It might contravene EU rules on free trade. For example, I use a Swedish VPN service to prevent my internet browsing history and other activity records (metadata) being recorded by my ISP. If this law is to be effective, it would have to make using such services illegal. Otherwise there is little that they can do to force a foreign company to company with UK law.

      Maybe there is an issue with trying to ban foreign services for not complying with UK law. For example, they can't ban foreign services because they don't comply with the UK Data Protection Act, as EU free trade is based on the idea that all member states have broadly equivalent protections for such things. As long as the VPN service provider complies with local data retention laws (of which there are none, they only apply to ISPs) I don't think they can legally ban them.

  • by houghi ( 78078 ) on Tuesday November 03, 2015 @06:36AM (#50853887)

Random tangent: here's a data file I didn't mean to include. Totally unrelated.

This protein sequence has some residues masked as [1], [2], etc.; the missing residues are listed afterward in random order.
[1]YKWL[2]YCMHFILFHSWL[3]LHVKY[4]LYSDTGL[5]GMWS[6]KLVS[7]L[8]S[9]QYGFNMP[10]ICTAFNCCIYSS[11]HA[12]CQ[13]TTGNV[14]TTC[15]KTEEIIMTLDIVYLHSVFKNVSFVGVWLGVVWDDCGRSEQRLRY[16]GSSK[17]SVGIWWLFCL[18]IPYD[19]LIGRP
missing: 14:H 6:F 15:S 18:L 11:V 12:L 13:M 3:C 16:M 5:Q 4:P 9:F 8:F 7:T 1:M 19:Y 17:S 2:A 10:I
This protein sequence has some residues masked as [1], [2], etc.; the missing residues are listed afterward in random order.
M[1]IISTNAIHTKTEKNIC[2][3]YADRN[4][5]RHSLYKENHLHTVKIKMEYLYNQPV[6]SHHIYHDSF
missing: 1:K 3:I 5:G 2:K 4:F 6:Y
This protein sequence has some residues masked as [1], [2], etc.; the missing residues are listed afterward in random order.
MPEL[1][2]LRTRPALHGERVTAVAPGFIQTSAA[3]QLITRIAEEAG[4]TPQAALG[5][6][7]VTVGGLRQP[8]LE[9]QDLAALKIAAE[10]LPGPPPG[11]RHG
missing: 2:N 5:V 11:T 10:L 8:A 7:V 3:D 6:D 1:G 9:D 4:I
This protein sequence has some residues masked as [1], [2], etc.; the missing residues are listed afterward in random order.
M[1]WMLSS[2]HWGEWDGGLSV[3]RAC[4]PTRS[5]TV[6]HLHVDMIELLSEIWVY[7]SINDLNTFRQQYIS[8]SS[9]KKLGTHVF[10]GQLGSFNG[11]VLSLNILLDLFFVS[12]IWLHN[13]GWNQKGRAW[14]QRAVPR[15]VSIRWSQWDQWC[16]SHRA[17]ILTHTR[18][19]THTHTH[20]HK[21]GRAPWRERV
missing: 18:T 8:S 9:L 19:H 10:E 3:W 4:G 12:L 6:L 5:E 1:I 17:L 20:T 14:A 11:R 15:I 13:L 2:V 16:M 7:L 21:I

I am sure the ones to oversee this is the Ministry of Truth.

  • by ThatsMyNick ( 2004126 ) on Tuesday November 03, 2015 @06:38AM (#50853903)

    Everything else goes, right?

    • by AHuxley ( 892839 ) on Tuesday November 03, 2015 @07:06AM (#50854019) Journal
      Ban entering or exiting the UK with paper, pens, maths books with crypto chapters on one time pads and big books.
      Any holiday or sabbaticals could be cover for a face to face meeting to set up a one time pad system with near unlimited key material.
      Years of messages could get total privacy after just one rendezvous.
  • by Anonymous Coward on Tuesday November 03, 2015 @06:41AM (#50853909)
    Replace "terrorists, paedophiles and criminals" with "people" and you get what this is really about: People must not be allowed a “safe space” online. Nobody wants that, except the rich elite in their mad power grab towards global tyranny.
  • Bullshit (Score:5, Insightful)

    by Anonymous Coward on Tuesday November 03, 2015 @06:42AM (#50853913)

    Everyone should be aware that the majority of paedophile rings that have been busted were found to be passing material amongst themselves by sending encrypted DVDs (and originally VHS tapes and photographs etc.) using services such as USPS/Royal Mail signed for etc. Physical mail can't be interfered with without a court order, is secure, cheap and reliable. I would imagine terrorists do much the same.

    This is plain and simply the gubberment desperately trying to keep all windows of the Panopticon open. Clueless old 19th century minds trying to legislate against the future and maintain their failed baboon style pyramid hierarchy.